I read an intriguing post about how The Internet Is Disrupting Religion. The author, Andy, is pleased to see religion go; I offered a few observations in the comment section. But a larger question has been forming in my mind since reading the post this morning: Should parents be concerned about their children browsing the internet?
First, the answer is a definite yes! Your children can encounter all manner of terrible content without warning. Inappropriate images and video abound, much of it no longer behind an age gate. If you are not aware of what your children are seeing, get involved. Educate yourself. Install tools to help you if needed. I believe some people abandon their faith simply because it's easier to wallow in sin.
Second, the answer is no, not if your concern is that your children will walk away from the faith because they read something online. The problem is not, as Andy postulates, that your children learn things. Learning stuff is great! But learning in a vacuum without seeking out truth is bad. It's too easy to just gulp down what's given you. So if you don't talk with your children about the interesting stuff they find online, you should. Discussion about difficult subjects is one of the many things that sets Sonlight apart. Tackling tough topics together is a hallmark of Sonlighters. There's nothing to fear in encountering these ideas, but there is a tremendous opportunity to learn and grow in your faith!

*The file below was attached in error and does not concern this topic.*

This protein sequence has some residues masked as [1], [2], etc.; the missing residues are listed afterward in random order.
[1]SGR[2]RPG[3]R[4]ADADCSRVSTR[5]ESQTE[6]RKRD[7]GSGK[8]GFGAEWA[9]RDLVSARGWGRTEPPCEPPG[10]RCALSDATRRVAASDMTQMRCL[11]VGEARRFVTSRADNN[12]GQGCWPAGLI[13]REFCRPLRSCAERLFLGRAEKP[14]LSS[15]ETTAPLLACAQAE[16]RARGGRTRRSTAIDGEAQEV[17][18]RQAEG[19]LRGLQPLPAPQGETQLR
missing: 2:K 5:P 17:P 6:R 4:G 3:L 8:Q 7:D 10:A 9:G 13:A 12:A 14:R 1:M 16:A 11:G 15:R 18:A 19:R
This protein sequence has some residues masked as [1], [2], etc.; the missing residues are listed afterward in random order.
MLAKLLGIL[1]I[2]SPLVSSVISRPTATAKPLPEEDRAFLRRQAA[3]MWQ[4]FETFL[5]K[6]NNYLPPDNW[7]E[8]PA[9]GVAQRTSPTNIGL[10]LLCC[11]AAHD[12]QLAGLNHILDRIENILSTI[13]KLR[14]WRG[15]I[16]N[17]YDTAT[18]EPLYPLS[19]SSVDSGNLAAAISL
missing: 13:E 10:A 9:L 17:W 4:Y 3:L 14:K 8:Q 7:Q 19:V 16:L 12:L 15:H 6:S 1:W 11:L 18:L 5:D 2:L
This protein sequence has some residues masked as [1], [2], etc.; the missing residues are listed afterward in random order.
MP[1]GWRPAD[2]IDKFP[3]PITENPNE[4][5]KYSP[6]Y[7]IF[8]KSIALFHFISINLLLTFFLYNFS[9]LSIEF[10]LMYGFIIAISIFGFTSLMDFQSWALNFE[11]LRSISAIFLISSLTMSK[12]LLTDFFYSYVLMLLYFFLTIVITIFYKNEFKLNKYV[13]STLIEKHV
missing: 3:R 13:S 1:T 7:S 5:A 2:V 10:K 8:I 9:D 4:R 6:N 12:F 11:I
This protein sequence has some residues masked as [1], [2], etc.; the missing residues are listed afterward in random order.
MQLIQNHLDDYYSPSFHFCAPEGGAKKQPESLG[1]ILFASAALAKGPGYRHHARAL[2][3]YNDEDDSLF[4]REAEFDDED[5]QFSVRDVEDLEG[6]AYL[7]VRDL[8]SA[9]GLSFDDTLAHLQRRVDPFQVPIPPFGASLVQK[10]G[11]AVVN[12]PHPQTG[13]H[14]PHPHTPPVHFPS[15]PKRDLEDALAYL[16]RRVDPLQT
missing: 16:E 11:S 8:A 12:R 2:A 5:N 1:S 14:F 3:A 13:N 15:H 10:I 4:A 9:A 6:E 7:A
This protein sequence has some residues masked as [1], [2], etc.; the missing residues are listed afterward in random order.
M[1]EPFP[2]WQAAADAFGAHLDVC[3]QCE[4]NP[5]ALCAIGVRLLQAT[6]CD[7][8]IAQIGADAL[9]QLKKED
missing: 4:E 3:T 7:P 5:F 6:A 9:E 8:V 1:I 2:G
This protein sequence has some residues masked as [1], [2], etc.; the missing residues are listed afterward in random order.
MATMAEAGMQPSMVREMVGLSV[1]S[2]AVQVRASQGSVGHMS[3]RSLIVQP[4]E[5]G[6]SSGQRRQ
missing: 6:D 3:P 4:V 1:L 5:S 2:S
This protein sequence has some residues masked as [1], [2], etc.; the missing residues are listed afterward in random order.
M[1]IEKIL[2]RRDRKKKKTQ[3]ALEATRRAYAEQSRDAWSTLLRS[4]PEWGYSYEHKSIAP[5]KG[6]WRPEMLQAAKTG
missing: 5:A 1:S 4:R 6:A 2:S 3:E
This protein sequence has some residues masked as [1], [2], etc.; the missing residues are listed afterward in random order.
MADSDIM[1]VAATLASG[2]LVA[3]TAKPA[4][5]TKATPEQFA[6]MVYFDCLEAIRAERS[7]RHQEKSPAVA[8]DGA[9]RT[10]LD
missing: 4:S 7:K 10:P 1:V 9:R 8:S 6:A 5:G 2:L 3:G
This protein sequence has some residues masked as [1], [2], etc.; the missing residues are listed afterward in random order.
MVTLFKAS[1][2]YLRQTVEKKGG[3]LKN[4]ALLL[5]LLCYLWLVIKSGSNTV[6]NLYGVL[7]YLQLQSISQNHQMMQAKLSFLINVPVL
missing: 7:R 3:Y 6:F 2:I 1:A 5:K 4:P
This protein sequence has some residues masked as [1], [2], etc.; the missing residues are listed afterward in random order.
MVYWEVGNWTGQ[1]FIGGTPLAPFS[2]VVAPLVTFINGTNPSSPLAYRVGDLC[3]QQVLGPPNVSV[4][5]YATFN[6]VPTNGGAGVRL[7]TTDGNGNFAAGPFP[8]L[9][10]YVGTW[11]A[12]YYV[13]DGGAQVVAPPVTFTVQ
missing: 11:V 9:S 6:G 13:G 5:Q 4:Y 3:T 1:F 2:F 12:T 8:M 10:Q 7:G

Third, of course you should be concerned with what your children ingest via the internet. But I don't think it's facts or arguments that pull people away. It's normalizing the non-religious. It's what Andy labels "the spotlight effect." But instead of presenting justice, mercy, and humility as how we ought to live, the internet often highlights things that promote our self-centered-ness. We, as followers of Christ, are abnormal, the minority, strange. So it's little wonder that our ideals would be overshadowed by secular ideas on the net. If we passively soak in those waters, it's little wonder we absorb some of the thinking.
But, no, there is no need for Christians to fear the internet. It's a tool. It offers amazing opportunity. Like every tool, we should use it properly, with wisdom and skill. And, like everything, you should be involved in helping your students learn to navigate the world wide web.
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